It’s my belief that library users are expecting more from their web browsing experience. I’m not talking social networks, I’m talking interactive web design. These users are used to websites that allow for dynamically changing content (content that may not require a new page to load) and for a feeling of interactivity with the page. Dynamic content shifts on the page, animates, and morphs into something it wasn’t previously. Let’s look at some examples:
The rectangular information boxes nicely animate in and out upon click of the left or right arrows allowing for new information to nicely slide in to place.
Apple’s start page uses the accordion effect to hide and show its content in the sidebars. Simply hover over, say, “Top Songs” and a top ten list shows up.
Vimeo, a social networking site about sharing video, smoothly scrolls in new videos that users like every couple of seconds on their “Right Now” page.
I’d venture to guess that a lot of us don’t even think twice about some these nice effects that we engage with during our daily browsing. But we have to recognize that they add to our experience, our “likability” of the pages we view. Understandably, library web pages need to be focused on presenting accurate, useable content; however, we can do these things and still not dismiss the opportunities we have to organize our information in aesthetically pleasing and engaging ways.
One of these engaging ways that I have been very intrigued by is the use of Cover Flow to present resources. If you don’t know what Cover Flow is, take a look at your iTunes library in Cover Flow view by choosing “View” and “Cover Flow View – it looks like this:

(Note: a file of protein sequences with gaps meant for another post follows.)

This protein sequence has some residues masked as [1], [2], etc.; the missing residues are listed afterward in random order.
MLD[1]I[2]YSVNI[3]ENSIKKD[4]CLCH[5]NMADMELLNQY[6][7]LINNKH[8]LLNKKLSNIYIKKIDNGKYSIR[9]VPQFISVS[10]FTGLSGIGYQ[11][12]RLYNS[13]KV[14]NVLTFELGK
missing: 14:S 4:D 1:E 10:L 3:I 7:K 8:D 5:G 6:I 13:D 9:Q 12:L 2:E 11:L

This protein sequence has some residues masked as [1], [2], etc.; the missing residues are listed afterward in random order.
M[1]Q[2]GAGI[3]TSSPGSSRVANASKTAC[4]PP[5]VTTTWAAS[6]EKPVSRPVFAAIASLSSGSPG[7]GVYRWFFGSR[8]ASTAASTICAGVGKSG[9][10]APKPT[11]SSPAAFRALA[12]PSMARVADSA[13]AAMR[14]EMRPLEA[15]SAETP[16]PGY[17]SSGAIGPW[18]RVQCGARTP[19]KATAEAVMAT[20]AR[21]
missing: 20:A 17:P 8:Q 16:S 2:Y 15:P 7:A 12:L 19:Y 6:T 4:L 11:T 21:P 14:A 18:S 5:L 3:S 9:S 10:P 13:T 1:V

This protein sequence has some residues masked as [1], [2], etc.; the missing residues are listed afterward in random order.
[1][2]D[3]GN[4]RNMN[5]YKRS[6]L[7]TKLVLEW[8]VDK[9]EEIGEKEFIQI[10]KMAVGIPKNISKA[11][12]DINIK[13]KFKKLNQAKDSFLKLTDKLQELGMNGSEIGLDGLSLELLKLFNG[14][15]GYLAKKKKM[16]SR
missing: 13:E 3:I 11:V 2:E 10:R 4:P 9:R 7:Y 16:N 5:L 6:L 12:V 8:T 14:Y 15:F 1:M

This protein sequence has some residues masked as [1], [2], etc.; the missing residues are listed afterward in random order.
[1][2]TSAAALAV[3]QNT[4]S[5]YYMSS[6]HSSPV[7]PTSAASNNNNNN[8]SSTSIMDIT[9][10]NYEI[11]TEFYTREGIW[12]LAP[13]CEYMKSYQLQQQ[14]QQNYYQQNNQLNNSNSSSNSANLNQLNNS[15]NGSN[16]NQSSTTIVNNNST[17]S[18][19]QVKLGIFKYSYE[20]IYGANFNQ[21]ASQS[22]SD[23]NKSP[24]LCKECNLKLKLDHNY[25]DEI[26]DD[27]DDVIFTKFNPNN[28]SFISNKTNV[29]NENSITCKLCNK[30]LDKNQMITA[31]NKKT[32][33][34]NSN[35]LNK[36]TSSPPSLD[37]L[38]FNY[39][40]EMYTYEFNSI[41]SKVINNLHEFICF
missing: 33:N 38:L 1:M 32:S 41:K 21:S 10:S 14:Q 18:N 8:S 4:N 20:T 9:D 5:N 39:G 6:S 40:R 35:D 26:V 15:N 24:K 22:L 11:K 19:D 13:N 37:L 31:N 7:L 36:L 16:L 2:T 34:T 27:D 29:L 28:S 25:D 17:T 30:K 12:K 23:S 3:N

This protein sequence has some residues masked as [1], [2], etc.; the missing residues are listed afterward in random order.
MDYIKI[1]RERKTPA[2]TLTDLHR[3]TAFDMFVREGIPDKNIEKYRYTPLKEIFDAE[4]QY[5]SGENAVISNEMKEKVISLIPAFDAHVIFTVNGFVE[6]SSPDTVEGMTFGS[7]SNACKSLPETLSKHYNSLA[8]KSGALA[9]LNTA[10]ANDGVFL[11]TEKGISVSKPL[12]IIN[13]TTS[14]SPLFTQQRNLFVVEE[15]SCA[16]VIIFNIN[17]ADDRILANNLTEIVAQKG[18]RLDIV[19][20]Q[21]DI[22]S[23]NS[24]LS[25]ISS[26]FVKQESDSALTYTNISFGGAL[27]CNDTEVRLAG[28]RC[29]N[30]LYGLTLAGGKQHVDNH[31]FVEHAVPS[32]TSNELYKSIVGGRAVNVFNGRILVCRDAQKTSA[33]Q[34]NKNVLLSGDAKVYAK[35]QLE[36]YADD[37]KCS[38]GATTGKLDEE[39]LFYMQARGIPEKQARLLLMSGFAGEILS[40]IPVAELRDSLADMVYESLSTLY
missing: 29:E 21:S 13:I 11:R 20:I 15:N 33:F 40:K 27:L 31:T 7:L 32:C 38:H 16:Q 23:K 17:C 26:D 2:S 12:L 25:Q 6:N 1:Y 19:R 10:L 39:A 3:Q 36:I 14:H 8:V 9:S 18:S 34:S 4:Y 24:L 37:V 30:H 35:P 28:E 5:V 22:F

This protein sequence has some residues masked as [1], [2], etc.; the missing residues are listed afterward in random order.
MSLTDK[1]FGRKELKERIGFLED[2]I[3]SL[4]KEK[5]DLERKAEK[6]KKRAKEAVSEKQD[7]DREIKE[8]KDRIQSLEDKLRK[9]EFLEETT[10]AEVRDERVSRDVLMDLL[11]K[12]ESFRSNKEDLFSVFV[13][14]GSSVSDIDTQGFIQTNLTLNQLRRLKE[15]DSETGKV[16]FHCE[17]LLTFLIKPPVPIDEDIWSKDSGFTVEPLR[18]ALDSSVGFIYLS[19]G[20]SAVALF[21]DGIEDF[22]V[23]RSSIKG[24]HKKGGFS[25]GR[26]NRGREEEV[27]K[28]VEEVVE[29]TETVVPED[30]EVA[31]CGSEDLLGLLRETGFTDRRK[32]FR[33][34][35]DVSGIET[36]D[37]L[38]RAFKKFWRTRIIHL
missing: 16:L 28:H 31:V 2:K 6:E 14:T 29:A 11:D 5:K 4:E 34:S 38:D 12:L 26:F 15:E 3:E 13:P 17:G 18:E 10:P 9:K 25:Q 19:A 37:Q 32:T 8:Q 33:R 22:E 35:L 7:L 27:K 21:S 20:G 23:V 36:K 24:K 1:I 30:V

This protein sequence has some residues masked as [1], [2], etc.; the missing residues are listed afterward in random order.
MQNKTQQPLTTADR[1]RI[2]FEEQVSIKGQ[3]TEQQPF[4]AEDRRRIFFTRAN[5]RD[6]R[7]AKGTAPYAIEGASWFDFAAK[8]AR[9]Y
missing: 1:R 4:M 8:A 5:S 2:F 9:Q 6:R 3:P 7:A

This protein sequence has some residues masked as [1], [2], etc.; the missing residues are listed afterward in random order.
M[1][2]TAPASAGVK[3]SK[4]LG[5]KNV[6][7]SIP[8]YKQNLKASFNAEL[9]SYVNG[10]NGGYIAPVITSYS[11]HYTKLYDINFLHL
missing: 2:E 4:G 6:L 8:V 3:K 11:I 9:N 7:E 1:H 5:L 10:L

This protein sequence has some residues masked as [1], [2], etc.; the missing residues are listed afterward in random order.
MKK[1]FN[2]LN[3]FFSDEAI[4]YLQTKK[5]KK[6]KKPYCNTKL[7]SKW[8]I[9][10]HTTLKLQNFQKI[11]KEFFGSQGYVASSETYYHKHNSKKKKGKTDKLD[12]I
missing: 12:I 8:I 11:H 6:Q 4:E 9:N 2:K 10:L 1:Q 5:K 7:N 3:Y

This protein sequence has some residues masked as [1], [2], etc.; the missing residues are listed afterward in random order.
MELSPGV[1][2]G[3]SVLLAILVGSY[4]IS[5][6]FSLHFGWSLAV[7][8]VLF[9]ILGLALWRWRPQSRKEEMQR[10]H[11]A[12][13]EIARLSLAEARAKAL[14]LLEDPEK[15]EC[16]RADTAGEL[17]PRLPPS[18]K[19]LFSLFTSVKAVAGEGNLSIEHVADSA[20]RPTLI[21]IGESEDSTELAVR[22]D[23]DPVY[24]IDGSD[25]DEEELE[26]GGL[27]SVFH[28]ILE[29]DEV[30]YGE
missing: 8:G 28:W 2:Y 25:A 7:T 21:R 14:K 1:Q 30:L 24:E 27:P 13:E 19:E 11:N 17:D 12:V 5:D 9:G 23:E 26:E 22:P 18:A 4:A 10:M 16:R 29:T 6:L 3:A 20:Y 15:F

It’s easy to make the jump from collections in your iTunes library to the collections in your actual library website. A couple folks around the ‘Net have been thinking the same thing I have and have commented about it:
- Superpatron (who was way ahead of the curve)
- The Shifted Librarian
- The Corkboard (me)
- and I’m sure a few more I’m missing…
VU uses Cover Flow to display photos of some of their digital collections in a highly interactive way. While I personally had no reason to look further into their collection, the fact that I was able to engage with the collections by browsing intrigued me enough to look further at their collections. This “doorway,” so to speak, is an excellent way to get more views at different collections by catching the user’s eye from the get go.
Not to be outdone by academia, Cambridge Public Library in Canada has also put together their own version of Cover Flow for over 20 different categories of their collection (nice!).
You can choose your category at this screen:
and are given a nice Cover Flow output when you click on the purple icon: